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How Zaidi’s Giants now will sell themselves to prospects who slipped out of MLB draft


Jayne Kamin-Oncea-USA TODAY Sports


Sure, recruiting happens regularly in baseball. But not like this.

“These guys are basically free agents,” Farhan Zaidi said in passing Thursday night, which is correct but does not quite capture the scope.

The players passed over in this year’s draft are free to join whichever team they like. But the victims of this truncated draft, which ended with Thursday’s fifth round in a format that typically allows 40, cannot be swayed by money (for the most part, anyway). They will not be free agents who look at organizations for record amounts or even on-the-field records.

High-school and college prospects who went undrafted can be coaxed with a maximum bonus of $20,000, a pittance that Major League Baseball and the Players Association agreed upon because it was someone else’s problem. And while these prospects surely will consider legacy, a team with recent success does not guarantee future success. These are players who will marinate in systems for years before the time is right. And more than that, a stacked team and system could serve as a deterrent for a player hell-bent on reaching the majors.

Which is why the Giants president of baseball operations and his team will be tasked with luring these prospects in ways unfamiliar to run-of-the-mill free agents. You’re selling vision over concrete; what could and will be over what is.

Beginning Sunday at 6 a.m. West Coast time — hopefully slightly later for the West Coast players — the Giants can begin competing with the 29 other teams in recruiting players who fell out of the draft away from college programs and college commitments. Seniors in the NCAA have been granted another year of eligibility after the coronavirus-plagued season, so they have the option to return to programs that surely will have more competition awaiting them, as graduating high schoolers, too, have less incentive to turn pro after a five-round draft.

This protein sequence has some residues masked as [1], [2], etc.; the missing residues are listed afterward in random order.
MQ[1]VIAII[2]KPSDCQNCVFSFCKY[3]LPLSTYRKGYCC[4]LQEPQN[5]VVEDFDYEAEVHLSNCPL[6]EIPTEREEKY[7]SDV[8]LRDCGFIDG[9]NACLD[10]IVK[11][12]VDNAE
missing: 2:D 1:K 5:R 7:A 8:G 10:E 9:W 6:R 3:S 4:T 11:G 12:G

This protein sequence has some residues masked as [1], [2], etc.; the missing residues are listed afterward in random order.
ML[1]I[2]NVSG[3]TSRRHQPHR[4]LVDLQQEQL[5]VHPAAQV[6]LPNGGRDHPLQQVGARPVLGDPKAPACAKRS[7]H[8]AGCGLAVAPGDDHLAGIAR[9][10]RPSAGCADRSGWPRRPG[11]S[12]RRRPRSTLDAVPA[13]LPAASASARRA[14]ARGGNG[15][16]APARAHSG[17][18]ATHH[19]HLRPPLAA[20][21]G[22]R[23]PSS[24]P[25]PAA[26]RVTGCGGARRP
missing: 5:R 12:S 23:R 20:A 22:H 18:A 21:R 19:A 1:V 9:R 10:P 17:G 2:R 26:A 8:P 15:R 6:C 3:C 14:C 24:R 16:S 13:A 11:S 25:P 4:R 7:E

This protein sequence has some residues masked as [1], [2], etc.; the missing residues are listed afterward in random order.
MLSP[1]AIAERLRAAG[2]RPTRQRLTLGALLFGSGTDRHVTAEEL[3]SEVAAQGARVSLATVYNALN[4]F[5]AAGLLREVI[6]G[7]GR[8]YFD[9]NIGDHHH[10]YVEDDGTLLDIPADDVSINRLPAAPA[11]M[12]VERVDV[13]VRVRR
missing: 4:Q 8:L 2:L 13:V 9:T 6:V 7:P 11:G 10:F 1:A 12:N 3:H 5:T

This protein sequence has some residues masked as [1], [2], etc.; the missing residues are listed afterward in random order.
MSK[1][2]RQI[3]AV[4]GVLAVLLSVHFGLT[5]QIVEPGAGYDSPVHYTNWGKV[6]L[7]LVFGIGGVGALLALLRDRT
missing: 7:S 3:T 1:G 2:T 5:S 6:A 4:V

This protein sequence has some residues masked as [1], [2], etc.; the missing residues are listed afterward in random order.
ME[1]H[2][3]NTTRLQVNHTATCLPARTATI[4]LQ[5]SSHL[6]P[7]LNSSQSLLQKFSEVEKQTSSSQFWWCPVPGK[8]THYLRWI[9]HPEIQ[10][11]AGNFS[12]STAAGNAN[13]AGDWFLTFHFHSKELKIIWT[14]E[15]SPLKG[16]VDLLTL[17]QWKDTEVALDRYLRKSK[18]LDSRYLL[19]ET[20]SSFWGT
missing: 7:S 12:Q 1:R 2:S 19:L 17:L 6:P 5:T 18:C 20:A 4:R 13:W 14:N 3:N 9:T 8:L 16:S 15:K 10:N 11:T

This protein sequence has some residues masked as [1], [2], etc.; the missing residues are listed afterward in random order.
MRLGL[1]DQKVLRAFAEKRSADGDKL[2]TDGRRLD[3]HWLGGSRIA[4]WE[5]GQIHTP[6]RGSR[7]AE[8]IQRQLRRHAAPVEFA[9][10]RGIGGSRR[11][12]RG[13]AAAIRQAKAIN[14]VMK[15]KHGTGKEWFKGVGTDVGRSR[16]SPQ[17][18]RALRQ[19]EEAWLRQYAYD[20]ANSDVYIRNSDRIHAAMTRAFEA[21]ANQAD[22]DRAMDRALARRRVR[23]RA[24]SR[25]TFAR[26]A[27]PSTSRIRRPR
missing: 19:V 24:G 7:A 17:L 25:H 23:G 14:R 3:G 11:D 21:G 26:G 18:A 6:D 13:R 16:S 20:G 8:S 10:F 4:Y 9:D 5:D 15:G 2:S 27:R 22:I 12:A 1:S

The Giants can offer the same amount of money as every other team. They hope, though, the opportunity they offer is incomparable.

Opportunity to move through a system if they show they’re capable; the Giants’ 64 players used last year represented a National League record, topped only in major league history by Seattle’s 67 that season. Opportunity to grow in a system that is trying to prove it values its prospects, evidenced by the more-than $50 million minor league spring training facility in Arizona expected to open next year; evidenced by the Giants acting before Major League Baseball in raising salaries across the minor-league board this season (before it was wiped out); evidenced by their committing, albeit belatedly this week, to paying their minor leaguers through the end of what would have been their season. The pitch will consist of: Here is an opportunity to develop in a system that cares about you.

“I think the history of the organization speaks for itself,” amateur scouting director Michael Holmes told KNBR recently. “You’re talking about one of the most winning organizations in the game of baseball and the opportunity to play in front of the best fans in the world in one of the greatest markets in the world, the Bay Area. And an organization that will leave no stone unturned when it comes to helping their players reach their potential, whether it be from opportunity, whether it be from cutting-edge instructors or having the technology and the resources to find every way possible to help players reach their potential.”